The Minister for Children, Equality, Disability, Integration and Youth, Roderic O’ Gorman, has today
published the Government’s First 5 Annual Implementation Reports 2020 and 2021/22.
First 5, the ten-year Whole-of-Government Strategy for Babies, Young Children and their Families
(2019-2028) was published in November 2018 followed by an initial implementation plan for the Strategy in May 2019.
The reports highlight how the interim target set for paid parents leave – of 7 weeks per parent by 2021
– has been reached; the interim target of a 30% graduate early learning and childcare workforce by
2021 exceeded and the investment target for early learning and childcare – of €970 million by 2028 –
has been exceeded five years ahead of schedule.
- The Report also outlines key achievements over the period 2020 – 2022, including:
an extension of paid parents leave and extended entitlements to unpaid parent leave;
- the publication of Supporting Parents, A New Model of Parenting Support Services to improve
awareness of, and access to, parenting support services;
- a range of new measures to promote healthier childhoods;
- major reforms to the early learning and care system; and
- a range of measures to help families struggling with the cost of living and to reduce the risk of
early childhood poverty.
First 5 focuses on the period of early childhood, from the antenatal period to age five, and takes a
joined-up, cross-government approach to supporting babies, young children and their families during
these critical early years.
Speaking about today’s publication, Minister O’ Gorman said:
“As Minister for Children, Equality, Disability, Integration and Youth, I am delighted to publish the First
5 Annual Implementation Reports 2020 and 2021/22 and share an update on the very considerable
progress that has been made to deliver on First 5 commitments.
“Over the last few years, we have extended paid parents leave, improved parent support services, and
are now investing €1 billion annually in early learning and childcare. All of this is making a hugely
positive change in the lives of children and their families”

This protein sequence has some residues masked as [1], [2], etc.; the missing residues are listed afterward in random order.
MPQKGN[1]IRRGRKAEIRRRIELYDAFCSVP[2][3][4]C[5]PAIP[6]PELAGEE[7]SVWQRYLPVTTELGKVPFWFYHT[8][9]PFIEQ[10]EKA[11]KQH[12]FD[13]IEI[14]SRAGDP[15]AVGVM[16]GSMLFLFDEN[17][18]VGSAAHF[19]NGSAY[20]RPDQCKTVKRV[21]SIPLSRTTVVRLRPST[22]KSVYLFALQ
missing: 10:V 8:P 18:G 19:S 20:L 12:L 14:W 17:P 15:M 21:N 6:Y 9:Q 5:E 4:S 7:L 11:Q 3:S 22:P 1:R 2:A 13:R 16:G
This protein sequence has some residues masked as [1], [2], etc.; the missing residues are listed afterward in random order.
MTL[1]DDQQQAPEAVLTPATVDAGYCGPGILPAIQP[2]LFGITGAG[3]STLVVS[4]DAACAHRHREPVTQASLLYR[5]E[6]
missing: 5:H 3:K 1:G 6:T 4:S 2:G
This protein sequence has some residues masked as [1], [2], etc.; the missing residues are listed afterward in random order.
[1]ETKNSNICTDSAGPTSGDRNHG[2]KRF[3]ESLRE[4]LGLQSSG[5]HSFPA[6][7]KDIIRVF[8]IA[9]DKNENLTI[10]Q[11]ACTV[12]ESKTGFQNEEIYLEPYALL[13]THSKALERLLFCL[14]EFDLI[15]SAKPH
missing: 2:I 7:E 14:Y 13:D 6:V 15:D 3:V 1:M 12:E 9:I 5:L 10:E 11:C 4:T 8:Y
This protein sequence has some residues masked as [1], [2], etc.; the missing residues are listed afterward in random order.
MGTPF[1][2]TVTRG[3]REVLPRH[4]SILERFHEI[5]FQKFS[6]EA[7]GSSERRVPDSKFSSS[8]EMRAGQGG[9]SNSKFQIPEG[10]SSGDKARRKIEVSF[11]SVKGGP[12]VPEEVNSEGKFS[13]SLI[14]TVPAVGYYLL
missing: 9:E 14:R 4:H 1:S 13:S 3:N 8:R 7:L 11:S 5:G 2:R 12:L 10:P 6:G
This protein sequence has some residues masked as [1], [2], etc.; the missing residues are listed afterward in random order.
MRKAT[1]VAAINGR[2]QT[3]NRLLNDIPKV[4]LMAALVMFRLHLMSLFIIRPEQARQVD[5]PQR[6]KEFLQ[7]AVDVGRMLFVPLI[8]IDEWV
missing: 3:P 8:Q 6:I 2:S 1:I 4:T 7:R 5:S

“These Reports illustrates the positive work that is taking place right across Government and society
to ensure children get the best possible start in life”
The Minister welcomed the collaborative efforts and shared ambition to deliver on the vision of First
5 across Government Departments, State Agencies and the Community and Voluntary sector and
reiterated Government’s continued commitment to First 5.
Speaking about future work under First 5, Minister O’ Gorman said:
“We delivered on a range of key commitments in First 5 that are tangibly improving the lives of babies,
young children and their families, and are significantly enhancing life-long outcomes.
“But there is more to be done if we are to fully realise the vision of First 5”.
“As we embark on the development of a new implementation plan for First 5 for the period 2023-2025, I look forward to continued positive collaboration with colleagues across Government Departments, State Agencies, Community and Voluntary sector and wider partners in the pursuit of better outcomes for babies, young children and their families”.
An Open Policy Debate on the First 5 Implementation Plan 2023-2025 will take place on 20 June.
NOTES TO EDITOR
A high-level summary of progress on 2020 and 2021/22 milestones across the First 5 Big Steps are set
i. A broader range of options for parents to balance working and caring
Extended entitlements to paid parents’ leave were announced in 2020. The Family Leave and
Miscellaneous Provisions Act 2021 extended the statutory entitlement to paid parents’ leave from
three weeks paid leave per parent to five weeks, and extended the period in which leave can be taken
from within one year of the child’s birth or adoptive placement to two years. In April 2021, a further
three weeks of Parent’s Leave and Benefit became available to each parent. In July 2022, Parents’
Leave and Benefit increased by a further two weeks, bringing the current entitlement to seven weeks
which meets the First 5 target.
The Family Leave and Miscellaneous Provisions Act 2021 also amended the Adoptive Leave Act 1995
to enable adoptive couples to choose which parent may avail of adoptive leave and, in doing so,
rectified an anomaly in the legislation that left married male same-sex couples unable to avail of
Furthermore, the phased introduction of an additional eight weeks unpaid parental leave commenced
in 2019, and rose from 22 to 26 working weeks in September 2020. The leave is available to a ‘relevant
parent’ of a child, which is defined in the 1998 Act as a parent, an adoptive parent, or a person acting
in ‘loco parentis’.
A General Scheme of the Work Life Balance and Miscellaneous Provisions Bill, which transposes